The Parliament on Wednesday passed a bill for providing a statutory framework for the functioning of the National Anti-Doping Agency and scaling up the network of dope testing laboratories in the country.
The National Anti-Doping Bill, 2022 was passed by a voice vote in Rajya Sabha. It was cleared by Lok Sabha last week along with certain amendments.
Incidentally, it is the first bill piloted by Anurag Thakur as the Sports and Youth Affairs Minister.
While responding to the debate on the bill, the minister said that currently, India can carry out only about 6,000 tests a year, and the proposed legislation would help increase the testing capacity significantly.
He said for holding any major international championship, the number of tests required could be as high as 10,000 a month. Thakur also informed the House that samples from 16 countries are tested in laboratories located in India.
The minister said that with the passage of this bill, India will join the club of select countries like the US, China, Japan, and France, which have their own laws related to checking doping in sports.
The proposed legislation is expected to benefit sportspersons and provide an independent mechanism for anti-doping adjudication and legal sanctity to anti-doping agencies.
Several amendments moved by the Opposition were negated.
Nominated MP and legendary athlete P T Usha made her maiden speech in the House while speaking on the bill, which was discussed for about six hours.
Unlike the previous 12 sittings, the House on Wednesday did not witness forced adjournments, except for a brief disruption by Congress MPs towards the end of the day's proceedings over alleged barricading of residents of Sonia Gandhi and Rahul Gandhi by Delhi Police.
At that time Thakur was replying to the debate over the bill. The protesting Congress members also walked out from the House.
Supporting the Bill, Deepender Singh Hooda of the Congress termed it a "positive step" for Indian sportspersons. He suggested that a bench of arbitration be constituted in India so that players do not need to travel to Switzerland to appeal.
Santanu Sen of the Trinamool Congress said penalties on athletes should be proportional to the offence and also backed Hooda's suggestion that an international arbitration unit be set up in Asia.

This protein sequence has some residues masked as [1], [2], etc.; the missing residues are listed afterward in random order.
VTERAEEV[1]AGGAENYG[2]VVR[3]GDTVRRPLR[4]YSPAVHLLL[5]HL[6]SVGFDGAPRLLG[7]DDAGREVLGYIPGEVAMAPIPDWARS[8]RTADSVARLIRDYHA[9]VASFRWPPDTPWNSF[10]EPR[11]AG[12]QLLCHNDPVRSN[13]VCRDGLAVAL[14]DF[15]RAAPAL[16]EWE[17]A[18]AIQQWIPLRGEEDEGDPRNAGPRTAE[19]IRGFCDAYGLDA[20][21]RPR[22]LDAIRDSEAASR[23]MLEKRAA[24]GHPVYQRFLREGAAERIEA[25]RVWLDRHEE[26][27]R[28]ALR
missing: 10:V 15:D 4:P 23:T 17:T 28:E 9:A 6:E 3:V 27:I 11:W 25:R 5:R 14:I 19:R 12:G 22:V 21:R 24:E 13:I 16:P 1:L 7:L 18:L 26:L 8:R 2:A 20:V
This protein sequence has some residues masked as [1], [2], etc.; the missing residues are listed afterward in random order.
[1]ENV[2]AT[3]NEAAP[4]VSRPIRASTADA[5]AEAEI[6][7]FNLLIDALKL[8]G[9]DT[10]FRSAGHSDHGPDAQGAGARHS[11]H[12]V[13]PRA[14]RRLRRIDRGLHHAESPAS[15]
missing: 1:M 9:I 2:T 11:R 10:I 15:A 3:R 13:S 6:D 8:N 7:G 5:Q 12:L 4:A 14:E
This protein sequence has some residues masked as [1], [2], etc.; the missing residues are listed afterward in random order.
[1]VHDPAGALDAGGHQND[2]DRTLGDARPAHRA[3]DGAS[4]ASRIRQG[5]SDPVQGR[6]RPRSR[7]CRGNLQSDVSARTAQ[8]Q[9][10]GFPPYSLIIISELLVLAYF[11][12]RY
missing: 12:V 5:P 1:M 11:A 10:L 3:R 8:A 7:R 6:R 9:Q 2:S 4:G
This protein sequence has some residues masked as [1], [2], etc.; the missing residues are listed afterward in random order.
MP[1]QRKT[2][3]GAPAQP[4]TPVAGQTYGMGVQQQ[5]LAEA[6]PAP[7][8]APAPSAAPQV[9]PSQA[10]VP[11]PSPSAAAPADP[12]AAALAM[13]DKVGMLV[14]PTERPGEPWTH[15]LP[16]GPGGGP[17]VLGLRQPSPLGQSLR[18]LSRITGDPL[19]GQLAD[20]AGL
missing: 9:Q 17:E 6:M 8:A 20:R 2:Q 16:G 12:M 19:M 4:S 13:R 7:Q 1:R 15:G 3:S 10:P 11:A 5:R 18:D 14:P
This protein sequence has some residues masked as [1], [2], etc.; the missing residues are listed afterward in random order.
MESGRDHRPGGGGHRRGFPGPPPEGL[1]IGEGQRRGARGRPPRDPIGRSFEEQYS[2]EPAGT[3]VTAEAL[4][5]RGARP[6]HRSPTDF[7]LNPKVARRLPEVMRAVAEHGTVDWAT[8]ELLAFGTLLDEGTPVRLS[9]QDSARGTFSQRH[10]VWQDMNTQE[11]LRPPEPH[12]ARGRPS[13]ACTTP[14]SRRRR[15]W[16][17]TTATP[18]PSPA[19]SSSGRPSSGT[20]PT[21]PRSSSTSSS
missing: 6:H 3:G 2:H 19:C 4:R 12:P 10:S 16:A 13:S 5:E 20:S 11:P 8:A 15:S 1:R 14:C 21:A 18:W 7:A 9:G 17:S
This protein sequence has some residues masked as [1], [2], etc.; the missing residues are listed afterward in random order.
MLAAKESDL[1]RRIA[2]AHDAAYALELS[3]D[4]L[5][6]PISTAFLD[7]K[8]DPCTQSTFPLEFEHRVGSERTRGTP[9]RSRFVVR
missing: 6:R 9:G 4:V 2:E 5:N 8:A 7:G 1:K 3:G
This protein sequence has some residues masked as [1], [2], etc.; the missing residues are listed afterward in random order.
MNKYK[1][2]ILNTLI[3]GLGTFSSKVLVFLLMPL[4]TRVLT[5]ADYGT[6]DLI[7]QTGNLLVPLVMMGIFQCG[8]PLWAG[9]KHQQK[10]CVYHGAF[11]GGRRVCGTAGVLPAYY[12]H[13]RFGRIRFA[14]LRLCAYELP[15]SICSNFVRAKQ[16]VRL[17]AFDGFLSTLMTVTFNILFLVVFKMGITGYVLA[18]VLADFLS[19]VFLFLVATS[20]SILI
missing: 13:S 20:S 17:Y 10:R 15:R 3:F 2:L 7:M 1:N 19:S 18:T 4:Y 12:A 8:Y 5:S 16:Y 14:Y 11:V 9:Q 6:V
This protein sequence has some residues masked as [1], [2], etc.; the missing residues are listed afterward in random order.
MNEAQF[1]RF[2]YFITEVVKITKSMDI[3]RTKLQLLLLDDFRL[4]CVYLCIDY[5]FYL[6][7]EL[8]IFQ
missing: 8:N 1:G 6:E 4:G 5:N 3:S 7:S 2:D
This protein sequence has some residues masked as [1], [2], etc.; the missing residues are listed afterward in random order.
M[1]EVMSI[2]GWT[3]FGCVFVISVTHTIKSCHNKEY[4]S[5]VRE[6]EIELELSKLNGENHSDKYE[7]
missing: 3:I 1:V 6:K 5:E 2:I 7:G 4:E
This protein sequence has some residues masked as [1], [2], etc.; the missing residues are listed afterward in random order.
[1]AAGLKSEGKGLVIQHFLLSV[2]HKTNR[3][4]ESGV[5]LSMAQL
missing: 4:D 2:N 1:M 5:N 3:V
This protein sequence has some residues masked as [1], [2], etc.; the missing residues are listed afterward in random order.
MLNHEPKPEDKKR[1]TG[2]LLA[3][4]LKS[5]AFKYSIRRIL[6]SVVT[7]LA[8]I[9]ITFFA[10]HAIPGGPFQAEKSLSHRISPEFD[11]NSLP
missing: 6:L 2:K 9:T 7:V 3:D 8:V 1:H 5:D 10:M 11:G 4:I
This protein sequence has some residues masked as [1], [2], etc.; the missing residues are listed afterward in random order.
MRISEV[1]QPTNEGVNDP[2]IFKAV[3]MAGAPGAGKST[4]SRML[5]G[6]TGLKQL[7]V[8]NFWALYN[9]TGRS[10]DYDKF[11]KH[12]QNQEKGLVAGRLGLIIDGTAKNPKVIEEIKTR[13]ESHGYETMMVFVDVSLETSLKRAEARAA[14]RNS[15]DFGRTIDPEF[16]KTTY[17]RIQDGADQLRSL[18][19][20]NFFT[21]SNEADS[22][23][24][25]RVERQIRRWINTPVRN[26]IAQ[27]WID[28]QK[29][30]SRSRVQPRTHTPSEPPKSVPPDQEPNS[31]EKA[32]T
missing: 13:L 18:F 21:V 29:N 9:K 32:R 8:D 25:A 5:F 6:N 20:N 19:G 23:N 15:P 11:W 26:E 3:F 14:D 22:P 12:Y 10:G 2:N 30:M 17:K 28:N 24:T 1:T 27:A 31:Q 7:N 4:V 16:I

P T Usha batted for bringing all competitions under National Anti-Doping Agency (NADA) and sought more focus on the field of sports medicine and science to help players recover from injuries.
She highlighted that the country ranks third in the number of individuals who tested positive for steroids and were punished for doping.
"We are yet to open our eyes to the doping in our country which was earlier confined only to the senior national level but has now reached the junior, college and district levels. It is a serious concern which needs to be addressed," she noted.
Usha, who was nominated to the Upper House last month, said sports medicine and sports science need more focus in the country.
The bill is intended to provide a “statutory framework for the operation of the National Anti-Doping Agency (NADA), the National Dope Testing Laboratory (NDTL) and other dope testing laboratories, and for the creation of a National Board for Anti-Doping in Sports to strengthen anti-doping activities in sport”.
It seeks to give NADA powers of “investigation, levying sanctions for anti-doping rule violations, the disciplinary procedures to be adopted and the powers of inspection, sample collection and sharing and free flow of information.”
It also provides for the establishment of the NDTL and other dope testing laboratories.